In doing so, Beane was able to predict future performance using accurate historical data. Sound similar? Well, if you are familiar with schedule forecasting, it might. Schedule forecasting is a project control that uses historical performance data to predict future project conditions. By analyzing and/or adjusting the schedule based on historical performance, project teams can get better, more accurate metrics for project delivery. This allows them to react to what challenges lie ahead before they happen, based on what they have learned to date in real-time. The result? Data-driven decision-making that elevates organizational performance overall. 


“Just as they misunderstand Moneyball, many executives misunderstand the key to transforming their organizations into analytics-driven ones … An understanding of analytics must become part of the repertoire of all leaders and managers, and ultimately part of the DNA of the organization.” – Forbes

In order for the 2002 Oakland A’s to go from being one of the most underdog teams in major league baseball to winning their division, they had to make analytics a part of their DNA. And, as Forbes argues, it is not the data that made Beane so successful. Rather, it was the courage he had to use what the data told him to drive the way he led the team to victory. 

As challenging or intimidating as copious amounts of data and KPIs may seem, gaining an understanding of accurate metrics for performance is critical for success—and not only in baseball. In fact, automated project controls take all the hassles out of drilling down into thousands of data points, making analytics easily available to construction teams.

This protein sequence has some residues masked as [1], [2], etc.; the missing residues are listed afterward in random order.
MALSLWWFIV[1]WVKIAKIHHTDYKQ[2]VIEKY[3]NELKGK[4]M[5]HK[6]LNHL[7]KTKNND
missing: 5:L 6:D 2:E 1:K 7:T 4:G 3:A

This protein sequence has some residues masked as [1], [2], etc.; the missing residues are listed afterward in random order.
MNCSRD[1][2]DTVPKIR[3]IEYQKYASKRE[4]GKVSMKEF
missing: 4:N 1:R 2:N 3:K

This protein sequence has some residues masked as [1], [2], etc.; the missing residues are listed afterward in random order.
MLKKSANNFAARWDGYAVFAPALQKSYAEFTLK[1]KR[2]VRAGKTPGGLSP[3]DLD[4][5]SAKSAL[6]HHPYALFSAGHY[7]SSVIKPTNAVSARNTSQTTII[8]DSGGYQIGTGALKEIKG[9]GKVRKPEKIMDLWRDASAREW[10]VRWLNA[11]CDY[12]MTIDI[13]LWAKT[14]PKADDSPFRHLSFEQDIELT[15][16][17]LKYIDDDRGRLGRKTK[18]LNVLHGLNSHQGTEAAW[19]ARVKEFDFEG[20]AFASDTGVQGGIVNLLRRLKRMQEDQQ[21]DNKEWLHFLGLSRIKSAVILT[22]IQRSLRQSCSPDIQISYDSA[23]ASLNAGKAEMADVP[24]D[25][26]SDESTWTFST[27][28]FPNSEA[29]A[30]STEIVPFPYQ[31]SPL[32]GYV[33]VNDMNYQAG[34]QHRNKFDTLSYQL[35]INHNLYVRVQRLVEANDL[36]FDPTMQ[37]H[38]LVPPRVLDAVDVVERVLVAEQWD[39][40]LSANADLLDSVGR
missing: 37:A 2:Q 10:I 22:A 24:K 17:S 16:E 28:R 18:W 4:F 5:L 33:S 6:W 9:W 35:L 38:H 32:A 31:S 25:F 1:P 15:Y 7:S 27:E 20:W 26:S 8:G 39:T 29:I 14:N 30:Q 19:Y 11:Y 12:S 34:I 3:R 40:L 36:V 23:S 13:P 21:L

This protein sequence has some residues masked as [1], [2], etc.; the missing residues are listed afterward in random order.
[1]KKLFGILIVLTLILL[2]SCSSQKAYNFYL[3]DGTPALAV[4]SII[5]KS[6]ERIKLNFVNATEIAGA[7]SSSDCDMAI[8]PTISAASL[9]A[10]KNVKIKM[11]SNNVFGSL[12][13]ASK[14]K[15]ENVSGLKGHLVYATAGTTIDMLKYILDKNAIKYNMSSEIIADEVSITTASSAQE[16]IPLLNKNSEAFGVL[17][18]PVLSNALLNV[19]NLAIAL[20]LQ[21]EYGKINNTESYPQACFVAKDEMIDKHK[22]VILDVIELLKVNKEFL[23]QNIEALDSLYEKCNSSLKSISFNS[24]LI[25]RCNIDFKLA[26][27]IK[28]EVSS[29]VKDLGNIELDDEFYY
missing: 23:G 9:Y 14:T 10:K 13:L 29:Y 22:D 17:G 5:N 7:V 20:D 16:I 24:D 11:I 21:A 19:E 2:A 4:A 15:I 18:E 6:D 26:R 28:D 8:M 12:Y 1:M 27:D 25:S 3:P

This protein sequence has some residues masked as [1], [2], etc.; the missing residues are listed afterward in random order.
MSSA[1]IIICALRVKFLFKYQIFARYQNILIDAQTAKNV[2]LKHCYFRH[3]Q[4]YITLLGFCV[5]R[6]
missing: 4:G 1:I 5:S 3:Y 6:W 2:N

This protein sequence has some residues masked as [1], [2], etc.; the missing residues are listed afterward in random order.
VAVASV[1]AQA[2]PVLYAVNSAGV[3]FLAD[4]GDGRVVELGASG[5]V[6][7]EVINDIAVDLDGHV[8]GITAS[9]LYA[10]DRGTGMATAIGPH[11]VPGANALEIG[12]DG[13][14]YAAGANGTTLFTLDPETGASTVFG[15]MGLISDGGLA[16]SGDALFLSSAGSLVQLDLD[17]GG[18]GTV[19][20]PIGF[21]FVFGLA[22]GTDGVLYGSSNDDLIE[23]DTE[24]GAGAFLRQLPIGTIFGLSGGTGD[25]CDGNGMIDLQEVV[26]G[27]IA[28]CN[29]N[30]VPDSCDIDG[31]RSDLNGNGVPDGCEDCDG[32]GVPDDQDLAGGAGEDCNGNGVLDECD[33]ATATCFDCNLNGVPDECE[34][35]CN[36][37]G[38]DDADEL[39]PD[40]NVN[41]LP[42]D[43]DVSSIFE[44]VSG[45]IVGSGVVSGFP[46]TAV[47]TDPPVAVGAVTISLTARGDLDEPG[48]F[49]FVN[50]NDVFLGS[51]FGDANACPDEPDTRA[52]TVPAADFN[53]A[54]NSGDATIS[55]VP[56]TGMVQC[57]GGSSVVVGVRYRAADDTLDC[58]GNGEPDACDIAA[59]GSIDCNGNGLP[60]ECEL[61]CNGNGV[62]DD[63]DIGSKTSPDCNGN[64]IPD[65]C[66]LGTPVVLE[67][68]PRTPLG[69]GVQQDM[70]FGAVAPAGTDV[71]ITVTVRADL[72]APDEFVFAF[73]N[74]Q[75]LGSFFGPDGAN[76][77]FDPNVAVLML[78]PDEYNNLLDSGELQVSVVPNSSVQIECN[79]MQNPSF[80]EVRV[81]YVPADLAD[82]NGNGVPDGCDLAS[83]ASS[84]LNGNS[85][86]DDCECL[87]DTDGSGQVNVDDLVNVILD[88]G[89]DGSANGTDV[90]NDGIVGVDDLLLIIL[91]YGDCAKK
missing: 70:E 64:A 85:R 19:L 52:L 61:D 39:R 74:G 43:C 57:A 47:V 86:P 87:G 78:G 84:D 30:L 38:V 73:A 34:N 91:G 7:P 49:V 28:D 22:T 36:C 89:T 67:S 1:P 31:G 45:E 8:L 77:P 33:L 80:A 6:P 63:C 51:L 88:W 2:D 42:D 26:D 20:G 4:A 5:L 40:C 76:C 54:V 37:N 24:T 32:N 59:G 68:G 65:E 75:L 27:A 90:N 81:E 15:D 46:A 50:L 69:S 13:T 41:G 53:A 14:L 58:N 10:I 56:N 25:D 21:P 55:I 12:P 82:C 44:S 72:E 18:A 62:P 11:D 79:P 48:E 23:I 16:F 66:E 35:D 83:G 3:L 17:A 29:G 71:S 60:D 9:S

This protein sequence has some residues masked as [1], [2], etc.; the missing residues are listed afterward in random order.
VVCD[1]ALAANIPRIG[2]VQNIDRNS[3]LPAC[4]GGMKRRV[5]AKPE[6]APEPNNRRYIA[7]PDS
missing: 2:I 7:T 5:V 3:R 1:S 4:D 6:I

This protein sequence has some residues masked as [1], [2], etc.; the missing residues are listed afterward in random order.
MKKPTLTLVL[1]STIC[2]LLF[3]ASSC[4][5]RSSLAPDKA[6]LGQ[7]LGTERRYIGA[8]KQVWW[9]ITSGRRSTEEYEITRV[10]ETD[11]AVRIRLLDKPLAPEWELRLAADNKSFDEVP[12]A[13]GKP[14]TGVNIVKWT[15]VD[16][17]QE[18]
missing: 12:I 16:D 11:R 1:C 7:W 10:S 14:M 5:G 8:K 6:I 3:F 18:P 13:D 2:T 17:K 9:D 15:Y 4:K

The only way to see the forest for the trees on a construction project is through data. History repeats itself and every project should be understood thoroughly using as much data as is obtainable. By seeing what impacts your work the most—and responding in ways geared towards improving in those places—construction companies can also continuously improve their overall organization. And you simply can’t get there without the data that tells you all you need to know—the schedule data.  

About the Author:

Michael Pink is the CEO of SmartPM Technologies, an Atlanta-based company whose cloud-based software leverages schedule data, giving construction executives and site teams insightful analytics they can use to ensure maximum profit margins and optimal project outcomes. For more, visit smartpmtech.com.

Modern Contractor Solutions, April 2023